In a press release, issued by Cargolux, they confirmed that they are working with Boeing to resolve contract issues, but are ready to move forward with leasing additional aircraft if needed. “In the event that the issues cannot be resolved in a timely manner, Cargolux will source alternative capacity to fully meet customer demand and expectations ahead of the traditional high season.”
Jon Ostrower on Flightglobal is reporting that delivery of Cargolux’s two 747-8Fs during the week of September 19th-24th is, “highly unlikely.” It doesn’t seem anyone (even Boeing and Cargolux) are sure when the aircraft might be delivered.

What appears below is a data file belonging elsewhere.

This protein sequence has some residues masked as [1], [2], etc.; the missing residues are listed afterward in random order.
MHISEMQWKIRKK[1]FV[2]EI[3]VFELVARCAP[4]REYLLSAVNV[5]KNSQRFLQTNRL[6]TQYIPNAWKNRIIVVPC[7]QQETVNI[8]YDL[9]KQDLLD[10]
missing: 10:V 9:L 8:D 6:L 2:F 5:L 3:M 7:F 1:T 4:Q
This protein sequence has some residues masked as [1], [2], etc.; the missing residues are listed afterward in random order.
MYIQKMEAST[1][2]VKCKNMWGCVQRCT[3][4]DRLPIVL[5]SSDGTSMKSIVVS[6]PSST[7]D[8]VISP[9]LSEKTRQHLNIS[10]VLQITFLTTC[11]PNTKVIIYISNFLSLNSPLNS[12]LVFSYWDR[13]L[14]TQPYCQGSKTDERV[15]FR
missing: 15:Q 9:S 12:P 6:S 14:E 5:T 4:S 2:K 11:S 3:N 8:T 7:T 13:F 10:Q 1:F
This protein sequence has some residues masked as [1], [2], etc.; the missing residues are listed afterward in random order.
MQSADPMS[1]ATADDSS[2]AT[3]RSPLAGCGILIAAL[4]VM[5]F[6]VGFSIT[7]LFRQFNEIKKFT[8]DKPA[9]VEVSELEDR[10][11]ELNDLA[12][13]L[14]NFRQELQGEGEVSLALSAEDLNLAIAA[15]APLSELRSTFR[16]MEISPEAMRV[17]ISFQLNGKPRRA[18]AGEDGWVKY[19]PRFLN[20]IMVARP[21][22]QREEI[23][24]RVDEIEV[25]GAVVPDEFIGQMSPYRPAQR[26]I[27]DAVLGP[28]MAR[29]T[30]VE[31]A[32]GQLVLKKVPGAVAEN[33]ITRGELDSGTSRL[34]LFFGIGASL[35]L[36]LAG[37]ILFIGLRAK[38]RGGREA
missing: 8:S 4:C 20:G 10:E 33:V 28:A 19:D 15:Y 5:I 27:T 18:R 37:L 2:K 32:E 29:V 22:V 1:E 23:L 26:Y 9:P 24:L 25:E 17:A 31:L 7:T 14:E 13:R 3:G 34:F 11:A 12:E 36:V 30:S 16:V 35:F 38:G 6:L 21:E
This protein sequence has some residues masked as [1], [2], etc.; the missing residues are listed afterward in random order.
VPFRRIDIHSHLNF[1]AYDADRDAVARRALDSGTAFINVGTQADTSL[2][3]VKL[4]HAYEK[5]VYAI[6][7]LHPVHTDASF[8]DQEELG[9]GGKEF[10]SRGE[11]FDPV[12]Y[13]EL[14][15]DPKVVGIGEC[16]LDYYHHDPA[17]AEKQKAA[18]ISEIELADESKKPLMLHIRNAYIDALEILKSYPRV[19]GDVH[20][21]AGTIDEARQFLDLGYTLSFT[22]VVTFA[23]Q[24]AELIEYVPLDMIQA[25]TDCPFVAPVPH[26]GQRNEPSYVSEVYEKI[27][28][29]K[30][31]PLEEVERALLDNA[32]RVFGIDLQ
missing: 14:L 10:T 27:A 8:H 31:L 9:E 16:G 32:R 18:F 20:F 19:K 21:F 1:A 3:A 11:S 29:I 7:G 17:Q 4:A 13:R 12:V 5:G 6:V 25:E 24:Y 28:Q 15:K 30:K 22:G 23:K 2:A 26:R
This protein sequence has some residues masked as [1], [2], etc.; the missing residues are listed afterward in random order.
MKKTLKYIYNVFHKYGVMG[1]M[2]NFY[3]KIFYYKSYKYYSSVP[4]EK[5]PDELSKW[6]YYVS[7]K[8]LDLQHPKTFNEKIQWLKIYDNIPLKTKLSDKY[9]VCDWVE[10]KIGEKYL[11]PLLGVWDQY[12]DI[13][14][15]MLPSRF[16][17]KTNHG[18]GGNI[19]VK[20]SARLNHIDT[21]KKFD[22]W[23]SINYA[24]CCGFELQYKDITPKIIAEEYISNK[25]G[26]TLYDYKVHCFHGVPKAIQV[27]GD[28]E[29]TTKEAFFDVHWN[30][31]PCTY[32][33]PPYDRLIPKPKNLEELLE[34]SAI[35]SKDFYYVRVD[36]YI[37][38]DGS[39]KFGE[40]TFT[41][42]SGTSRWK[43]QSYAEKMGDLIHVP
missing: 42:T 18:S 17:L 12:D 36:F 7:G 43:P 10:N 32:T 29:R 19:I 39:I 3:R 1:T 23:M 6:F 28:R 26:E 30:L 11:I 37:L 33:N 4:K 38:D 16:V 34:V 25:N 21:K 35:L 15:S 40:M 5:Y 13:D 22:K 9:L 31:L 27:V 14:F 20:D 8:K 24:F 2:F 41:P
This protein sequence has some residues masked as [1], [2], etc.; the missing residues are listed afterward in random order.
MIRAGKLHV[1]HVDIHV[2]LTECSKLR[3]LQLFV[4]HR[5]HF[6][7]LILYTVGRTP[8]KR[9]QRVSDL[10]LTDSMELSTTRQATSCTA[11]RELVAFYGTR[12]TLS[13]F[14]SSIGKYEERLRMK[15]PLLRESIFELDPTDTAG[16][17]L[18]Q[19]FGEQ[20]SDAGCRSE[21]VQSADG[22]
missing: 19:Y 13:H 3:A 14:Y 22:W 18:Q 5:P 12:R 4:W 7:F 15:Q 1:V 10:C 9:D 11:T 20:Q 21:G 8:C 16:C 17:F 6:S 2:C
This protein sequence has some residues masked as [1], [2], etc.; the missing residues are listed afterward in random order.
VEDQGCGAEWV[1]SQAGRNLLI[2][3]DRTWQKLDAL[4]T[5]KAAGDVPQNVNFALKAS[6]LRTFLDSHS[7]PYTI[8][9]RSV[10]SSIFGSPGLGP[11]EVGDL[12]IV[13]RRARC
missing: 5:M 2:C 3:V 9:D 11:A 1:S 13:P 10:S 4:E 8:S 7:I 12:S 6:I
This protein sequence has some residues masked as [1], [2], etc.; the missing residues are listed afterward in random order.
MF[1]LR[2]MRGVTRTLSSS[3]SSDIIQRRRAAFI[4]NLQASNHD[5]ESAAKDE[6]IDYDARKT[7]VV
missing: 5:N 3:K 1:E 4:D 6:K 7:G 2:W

Yesterday, Brandon Farris caught a Cargolux Boeing 747-400 landing at Seattle-Tacoma International Airport (SEA). It is not unusual to see Cargolux aircraft at SEA, but the timing was a bit off from when they usually fly in. This particular aircraft runs between Mexico (MEX), Atlanta (ATL), New York (JFK), Houston (IAH), and Luxembourg (LUX), but not Seattle. I assume that this 747-400 picked up cargo at SEA that the first Cargolux Boeing 747-8F was supposed to deliver to Luxembourg (where Cargolux is head quartered).
At first, it appeared that Boeing might come off looking like the bad one in this conflict, but if the rumors of Qatar Airways strong arming Boeing into a better deal for the 787s at the expense of Cargolux not receiving their 747-8Fs, then Boeing might not coming off looking so poorly.
I will be sure to keep you all updated as new information surfaces.